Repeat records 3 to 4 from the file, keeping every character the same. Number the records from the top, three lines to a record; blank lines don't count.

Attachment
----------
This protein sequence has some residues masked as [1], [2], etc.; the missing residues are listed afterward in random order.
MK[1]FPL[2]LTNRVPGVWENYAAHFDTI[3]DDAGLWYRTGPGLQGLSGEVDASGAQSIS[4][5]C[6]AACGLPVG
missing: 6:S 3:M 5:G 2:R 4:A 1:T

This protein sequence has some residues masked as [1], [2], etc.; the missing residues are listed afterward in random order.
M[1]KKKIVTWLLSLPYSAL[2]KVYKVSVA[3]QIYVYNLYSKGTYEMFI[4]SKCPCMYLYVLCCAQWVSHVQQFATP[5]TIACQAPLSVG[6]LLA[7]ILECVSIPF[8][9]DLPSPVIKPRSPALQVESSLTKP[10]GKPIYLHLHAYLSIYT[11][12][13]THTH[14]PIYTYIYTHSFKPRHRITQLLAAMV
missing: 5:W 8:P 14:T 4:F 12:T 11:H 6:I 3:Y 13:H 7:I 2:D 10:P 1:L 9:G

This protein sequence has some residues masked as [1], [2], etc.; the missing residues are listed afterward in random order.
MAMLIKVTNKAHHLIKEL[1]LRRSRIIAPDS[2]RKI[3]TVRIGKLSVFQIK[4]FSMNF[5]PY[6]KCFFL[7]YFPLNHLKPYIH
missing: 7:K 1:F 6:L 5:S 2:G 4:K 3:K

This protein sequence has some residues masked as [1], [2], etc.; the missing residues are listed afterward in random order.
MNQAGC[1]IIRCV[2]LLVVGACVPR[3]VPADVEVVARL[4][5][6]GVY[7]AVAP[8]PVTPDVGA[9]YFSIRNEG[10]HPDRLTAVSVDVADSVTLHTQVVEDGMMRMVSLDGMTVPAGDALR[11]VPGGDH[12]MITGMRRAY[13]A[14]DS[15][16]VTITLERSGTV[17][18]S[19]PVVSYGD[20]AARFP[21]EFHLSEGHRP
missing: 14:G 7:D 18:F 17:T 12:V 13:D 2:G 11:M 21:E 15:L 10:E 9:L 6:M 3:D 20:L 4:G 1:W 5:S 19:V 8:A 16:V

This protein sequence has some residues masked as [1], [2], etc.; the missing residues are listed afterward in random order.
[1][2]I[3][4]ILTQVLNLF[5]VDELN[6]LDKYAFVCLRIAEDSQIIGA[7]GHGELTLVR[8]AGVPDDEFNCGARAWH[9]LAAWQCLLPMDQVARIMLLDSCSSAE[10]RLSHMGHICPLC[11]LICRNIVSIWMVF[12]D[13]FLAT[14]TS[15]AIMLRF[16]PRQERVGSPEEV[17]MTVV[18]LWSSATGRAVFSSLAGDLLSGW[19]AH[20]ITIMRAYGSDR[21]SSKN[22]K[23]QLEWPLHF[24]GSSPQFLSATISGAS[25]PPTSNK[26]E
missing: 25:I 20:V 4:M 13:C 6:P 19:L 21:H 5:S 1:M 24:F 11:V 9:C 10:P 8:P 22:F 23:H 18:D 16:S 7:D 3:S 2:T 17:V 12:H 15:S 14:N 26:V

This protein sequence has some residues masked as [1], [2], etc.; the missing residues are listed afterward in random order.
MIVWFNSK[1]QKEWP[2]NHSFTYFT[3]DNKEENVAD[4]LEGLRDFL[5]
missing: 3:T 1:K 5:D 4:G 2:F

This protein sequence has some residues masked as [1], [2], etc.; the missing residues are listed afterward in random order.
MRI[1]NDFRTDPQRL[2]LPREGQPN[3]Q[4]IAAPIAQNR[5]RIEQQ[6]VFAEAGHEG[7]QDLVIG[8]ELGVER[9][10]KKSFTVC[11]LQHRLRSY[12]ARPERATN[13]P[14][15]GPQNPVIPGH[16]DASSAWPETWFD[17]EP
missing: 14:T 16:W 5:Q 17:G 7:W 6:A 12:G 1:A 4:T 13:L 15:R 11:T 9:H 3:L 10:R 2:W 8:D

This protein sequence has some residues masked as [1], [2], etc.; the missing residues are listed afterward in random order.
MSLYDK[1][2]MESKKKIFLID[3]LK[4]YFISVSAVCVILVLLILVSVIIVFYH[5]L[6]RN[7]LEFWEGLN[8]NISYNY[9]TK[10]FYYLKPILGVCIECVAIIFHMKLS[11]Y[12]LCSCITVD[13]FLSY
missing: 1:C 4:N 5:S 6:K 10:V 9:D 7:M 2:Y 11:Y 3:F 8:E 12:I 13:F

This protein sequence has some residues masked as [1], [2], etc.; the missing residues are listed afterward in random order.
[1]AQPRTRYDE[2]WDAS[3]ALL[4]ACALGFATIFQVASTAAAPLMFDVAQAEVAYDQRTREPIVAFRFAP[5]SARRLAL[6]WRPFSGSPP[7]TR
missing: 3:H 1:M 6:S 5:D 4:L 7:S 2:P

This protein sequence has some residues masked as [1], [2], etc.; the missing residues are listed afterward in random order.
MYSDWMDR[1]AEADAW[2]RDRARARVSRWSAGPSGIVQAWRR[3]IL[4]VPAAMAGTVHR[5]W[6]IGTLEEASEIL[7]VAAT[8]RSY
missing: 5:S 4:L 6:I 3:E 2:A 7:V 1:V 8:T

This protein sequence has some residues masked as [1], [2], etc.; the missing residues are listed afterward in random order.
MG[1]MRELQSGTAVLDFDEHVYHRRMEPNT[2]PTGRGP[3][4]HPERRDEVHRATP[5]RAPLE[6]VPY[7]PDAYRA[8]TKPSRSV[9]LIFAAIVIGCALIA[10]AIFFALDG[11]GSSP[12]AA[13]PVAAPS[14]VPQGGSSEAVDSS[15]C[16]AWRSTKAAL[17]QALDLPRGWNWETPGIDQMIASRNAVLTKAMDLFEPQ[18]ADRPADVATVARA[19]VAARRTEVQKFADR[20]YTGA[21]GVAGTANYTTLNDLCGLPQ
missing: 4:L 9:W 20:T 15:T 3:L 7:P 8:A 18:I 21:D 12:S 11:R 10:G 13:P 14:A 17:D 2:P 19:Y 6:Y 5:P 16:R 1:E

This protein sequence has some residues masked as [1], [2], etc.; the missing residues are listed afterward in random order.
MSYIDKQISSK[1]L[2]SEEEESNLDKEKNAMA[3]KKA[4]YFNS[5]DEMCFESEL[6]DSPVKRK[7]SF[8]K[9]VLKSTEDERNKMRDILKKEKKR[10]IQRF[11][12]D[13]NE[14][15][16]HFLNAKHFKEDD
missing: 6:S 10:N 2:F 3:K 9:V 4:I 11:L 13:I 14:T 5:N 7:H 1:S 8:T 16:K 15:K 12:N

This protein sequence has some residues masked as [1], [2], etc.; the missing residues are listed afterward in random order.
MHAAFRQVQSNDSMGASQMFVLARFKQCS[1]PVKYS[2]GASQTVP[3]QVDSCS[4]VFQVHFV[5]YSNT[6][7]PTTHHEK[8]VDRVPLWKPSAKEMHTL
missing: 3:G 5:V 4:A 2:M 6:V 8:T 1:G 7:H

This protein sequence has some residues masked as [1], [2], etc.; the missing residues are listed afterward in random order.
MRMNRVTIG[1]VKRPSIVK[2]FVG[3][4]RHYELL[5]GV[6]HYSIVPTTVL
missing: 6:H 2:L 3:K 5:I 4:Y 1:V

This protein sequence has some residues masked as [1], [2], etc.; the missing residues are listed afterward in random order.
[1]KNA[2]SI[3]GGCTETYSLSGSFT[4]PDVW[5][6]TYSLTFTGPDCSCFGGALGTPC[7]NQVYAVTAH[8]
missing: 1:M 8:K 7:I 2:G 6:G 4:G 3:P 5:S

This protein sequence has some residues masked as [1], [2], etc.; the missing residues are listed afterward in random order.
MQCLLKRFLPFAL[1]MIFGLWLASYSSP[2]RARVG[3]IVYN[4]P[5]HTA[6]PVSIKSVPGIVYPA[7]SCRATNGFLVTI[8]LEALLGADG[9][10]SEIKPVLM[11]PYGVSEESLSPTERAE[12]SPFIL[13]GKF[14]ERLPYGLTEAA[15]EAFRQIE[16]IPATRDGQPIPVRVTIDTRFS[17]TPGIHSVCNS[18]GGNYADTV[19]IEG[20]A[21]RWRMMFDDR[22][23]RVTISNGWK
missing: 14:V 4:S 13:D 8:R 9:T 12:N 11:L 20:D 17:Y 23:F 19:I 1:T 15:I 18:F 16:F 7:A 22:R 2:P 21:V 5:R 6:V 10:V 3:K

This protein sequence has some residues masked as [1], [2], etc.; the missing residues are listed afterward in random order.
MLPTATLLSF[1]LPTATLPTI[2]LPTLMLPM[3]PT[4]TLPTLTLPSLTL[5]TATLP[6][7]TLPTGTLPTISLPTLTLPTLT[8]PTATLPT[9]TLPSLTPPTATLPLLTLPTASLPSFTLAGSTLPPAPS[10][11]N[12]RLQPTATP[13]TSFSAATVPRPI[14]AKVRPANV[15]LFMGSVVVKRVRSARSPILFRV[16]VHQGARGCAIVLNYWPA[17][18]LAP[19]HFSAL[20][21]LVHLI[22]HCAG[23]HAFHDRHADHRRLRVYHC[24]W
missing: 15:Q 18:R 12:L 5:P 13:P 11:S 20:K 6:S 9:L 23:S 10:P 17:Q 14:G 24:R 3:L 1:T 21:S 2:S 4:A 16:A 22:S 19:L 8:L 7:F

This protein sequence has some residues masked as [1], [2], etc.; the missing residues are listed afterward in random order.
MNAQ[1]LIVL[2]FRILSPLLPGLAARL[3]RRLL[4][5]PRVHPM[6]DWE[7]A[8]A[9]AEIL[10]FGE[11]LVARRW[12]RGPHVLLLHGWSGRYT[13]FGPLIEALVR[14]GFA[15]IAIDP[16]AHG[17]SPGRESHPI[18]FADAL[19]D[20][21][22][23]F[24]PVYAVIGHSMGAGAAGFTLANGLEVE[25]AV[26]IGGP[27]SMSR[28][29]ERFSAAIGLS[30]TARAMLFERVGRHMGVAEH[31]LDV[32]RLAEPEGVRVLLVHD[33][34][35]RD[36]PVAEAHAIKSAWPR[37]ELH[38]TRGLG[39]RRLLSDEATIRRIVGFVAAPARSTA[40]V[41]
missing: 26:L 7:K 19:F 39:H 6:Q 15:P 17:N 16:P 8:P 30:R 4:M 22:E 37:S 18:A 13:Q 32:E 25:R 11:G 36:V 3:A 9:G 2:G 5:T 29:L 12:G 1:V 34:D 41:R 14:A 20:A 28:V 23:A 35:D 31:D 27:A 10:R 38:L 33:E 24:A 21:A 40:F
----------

This protein sequence has some residues masked as [1], [2], etc.; the missing residues are listed afterward in random order.
MAMLIKVTNKAHHLIKEL[1]LRRSRIIAPDS[2]RKI[3]TVRIGKLSVFQIK[4]FSMNF[5]PY[6]KCFFL[7]YFPLNHLKPYIH
missing: 7:K 1:F 6:L 5:S 2:G 4:K 3:K

This protein sequence has some residues masked as [1], [2], etc.; the missing residues are listed afterward in random order.
MNQAGC[1]IIRCV[2]LLVVGACVPR[3]VPADVEVVARL[4][5][6]GVY[7]AVAP[8]PVTPDVGA[9]YFSIRNEG[10]HPDRLTAVSVDVADSVTLHTQVVEDGMMRMVSLDGMTVPAGDALR[11]VPGGDH[12]MITGMRRAY[13]A[14]DS[15][16]VTITLERSGTV[17][18]S[19]PVVSYGD[20]AARFP[21]EFHLSEGHRP
missing: 14:G 7:D 18:F 17:T 12:V 13:D 2:G 11:M 21:E 15:L 10:E 9:L 6:M 3:D 20:L 4:G 1:W 5:S 19:V 8:A 16:V